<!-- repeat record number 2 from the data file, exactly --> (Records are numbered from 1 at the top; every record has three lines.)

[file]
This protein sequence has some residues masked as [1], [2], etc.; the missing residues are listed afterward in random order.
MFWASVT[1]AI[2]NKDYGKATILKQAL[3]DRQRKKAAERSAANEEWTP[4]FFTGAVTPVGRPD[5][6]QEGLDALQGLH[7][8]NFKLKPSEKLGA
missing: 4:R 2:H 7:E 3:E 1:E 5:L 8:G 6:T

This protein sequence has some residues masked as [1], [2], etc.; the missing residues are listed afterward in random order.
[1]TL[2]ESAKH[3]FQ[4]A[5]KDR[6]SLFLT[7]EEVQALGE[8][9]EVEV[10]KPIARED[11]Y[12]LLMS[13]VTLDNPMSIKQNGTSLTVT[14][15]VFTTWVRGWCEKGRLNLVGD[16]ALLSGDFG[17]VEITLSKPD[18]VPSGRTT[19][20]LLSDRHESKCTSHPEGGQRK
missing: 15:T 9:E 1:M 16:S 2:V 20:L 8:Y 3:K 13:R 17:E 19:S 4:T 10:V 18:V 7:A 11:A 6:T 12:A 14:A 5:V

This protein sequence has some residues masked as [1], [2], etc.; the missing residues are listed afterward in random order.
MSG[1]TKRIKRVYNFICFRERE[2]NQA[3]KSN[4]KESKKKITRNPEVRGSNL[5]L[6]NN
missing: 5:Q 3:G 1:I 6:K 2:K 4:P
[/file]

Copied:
This protein sequence has some residues masked as [1], [2], etc.; the missing residues are listed afterward in random order.
[1]TL[2]ESAKH[3]FQ[4]A[5]KDR[6]SLFLT[7]EEVQALGE[8][9]EVEV[10]KPIARED[11]Y[12]LLMS[13]VTLDNPMSIKQNGTSLTVT[14][15]VFTTWVRGWCEKGRLNLVGD[16]ALLSGDFG[17]VEITLSKPD[18]VPSGRTT[19][20]LLSDRHESKCTSHPEGGQRK
missing: 15:T 9:E 1:M 16:S 2:V 20:L 8:Y 3:K 13:R 17:E 19:S 4:T 10:V 18:V 7:A 11:A 6:T 12:A 14:A 5:V